There Is No Scarlet Letter Stigma to Filing Bankruptcy
One of the concerns most frequently expressed in consultations with potential Chapter 7 and Chapter 13 bankruptcy filers is whether their reputations will be ruined by the filing of a bankruptcy. It is almost universally believed that a bankruptcy, once filed and once known of by the general public, will result in both a sullied business and personal reputation. While these concerns are largely based on the various myths surrounding bankruptcy, they are serious for those expressing them and deserve to be taken seriously. Particularly where a potential filer is involved in a profession requiring interaction with the public or licensing of some sort (realtor, stockbroker, and so on).
Reputation After Bankruptcy: Nobody's Business But Your Own
Regarding the reputation concern, however, failing to take necessary action because of a general worry that others might perceive you to be less responsible or less financially capable may be a self-defeating tactic. Bankruptcy stops financial bleeding, if it does nothing else, and allows you to move forward, to rebuild credit, to move past unfortunate circumstances and, yes, even unfortunate decisions. The perception of a person who is meeting their obligations rather than drowning in them will almost always be a more positive perception. After a bankruptcy, when you are no longer seen as a person "struggling with debt," you will be viewed as a better credit risk and even, if you are in a sensitive profession, potentially a better security risk. Reputational damage is only a concern, firstly, if anyone finds out that you have filed bankruptcy--and, then, only if they actually care that you have. The odds of either are small than might be thought. Bankruptcy filings, although public record by way of the US Federal Court System's online PACER system, are not typically published anywhere else. Generally, if you do not tell anyone that you have filed a Chapter 7 or Chapter 13 bankruptcy, they will not find out about it. If they do, the question will be, as noted above, whether it is something that they truly perceive as a negative. Consider this: according the US Federal Courts, in 2010, in the Eastern District of Michigan alone, where I practice, and which consists of Detroit, Ann Arbor, Flint, Saginaw, Bay City, Port Huron, and all of the municipalities in between, 50,787 bankruptcies were filed in that year alone. This means that the odds that anyone discovering the bankruptcy are very high indeed that, if that person alone has not filed for bankruptcy, they very likely are closely acquainted with someone who has. Given the state of the economy over the past several years, the necessity and efficacy of a bankruptcy for many families as a means of moving forward from unemployment, divorce, undervalued real estate and multiple mortgages, has become clear. It remains one of the most effective means available in the US legal system for the benefit of consumers, and, on a cost-effectiveness basis, one of the least expensive legal remedies, period.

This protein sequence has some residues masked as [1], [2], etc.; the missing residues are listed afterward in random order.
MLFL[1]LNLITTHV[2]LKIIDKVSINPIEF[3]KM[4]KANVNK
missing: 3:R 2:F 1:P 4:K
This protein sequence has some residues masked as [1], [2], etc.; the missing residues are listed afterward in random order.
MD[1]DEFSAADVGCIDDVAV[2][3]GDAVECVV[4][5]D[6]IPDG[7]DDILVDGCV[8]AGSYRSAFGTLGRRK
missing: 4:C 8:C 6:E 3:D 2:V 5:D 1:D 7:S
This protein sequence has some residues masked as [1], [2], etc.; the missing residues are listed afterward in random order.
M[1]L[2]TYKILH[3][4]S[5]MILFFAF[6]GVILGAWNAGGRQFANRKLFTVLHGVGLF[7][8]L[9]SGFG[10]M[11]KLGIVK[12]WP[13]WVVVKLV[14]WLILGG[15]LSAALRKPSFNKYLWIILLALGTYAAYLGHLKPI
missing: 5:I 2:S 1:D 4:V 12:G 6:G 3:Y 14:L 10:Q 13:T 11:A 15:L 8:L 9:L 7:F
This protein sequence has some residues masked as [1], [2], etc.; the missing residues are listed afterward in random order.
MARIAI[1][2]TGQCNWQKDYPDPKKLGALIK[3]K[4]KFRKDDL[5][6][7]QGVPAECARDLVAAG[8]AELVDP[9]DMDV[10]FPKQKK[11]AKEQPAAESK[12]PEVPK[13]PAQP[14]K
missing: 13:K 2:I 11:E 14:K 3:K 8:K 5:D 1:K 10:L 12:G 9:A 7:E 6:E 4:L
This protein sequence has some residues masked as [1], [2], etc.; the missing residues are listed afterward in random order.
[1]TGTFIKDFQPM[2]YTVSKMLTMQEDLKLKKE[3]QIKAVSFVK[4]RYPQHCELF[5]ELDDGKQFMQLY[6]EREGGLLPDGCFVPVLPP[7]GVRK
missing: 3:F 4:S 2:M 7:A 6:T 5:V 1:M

Post-Bankruptcy Licensing Fears
Consumers considering bankruptcies who have reputation-reliant professions, such as insurance sales professionals, realtors, and others, are rightly concerned that their businesses may be affected. However, as, the character Paul Atreides often chanted in Frank Herbert's classic science fiction novel Dune, "Fear is the mind-killer." Do not be paralyzed by fear when the solution to your financial problems is at hand. That said, there are many, many different licensing standards for differing real estate, law, securities, and other licenses for various professions. At The Hilla Law Firm, PLLC, we never take a concern over future licensure prospects after a bankruptcy lightly. Before filing a Chapter 7 or Chapter 13 bankruptcy for one of our Michigan clients, we review the exact language of particular licensing requirements in each case before recommending a filing. However, we have had military personnel, attorneys, stockbrokers, realtors, and many other clients requiring licensing or security clearance as clients, and not one has reported any difficulties moving forward from their Chapter 7 or Chapter 13 filing. Your concerns may be valid, but don't let them stop you from having a conversation with a Michigan bankruptcy lawyer about your options if you are experiencing debt-related difficulties. If you are a Michigan resident and would like to explore your options for a Chapter 7 or Chapter 13 bankruptcy with an experienced Michigan bankruptcy attorney, please contact us at (866) 674-2317 or click the button below to schedule a free, initial consultation.
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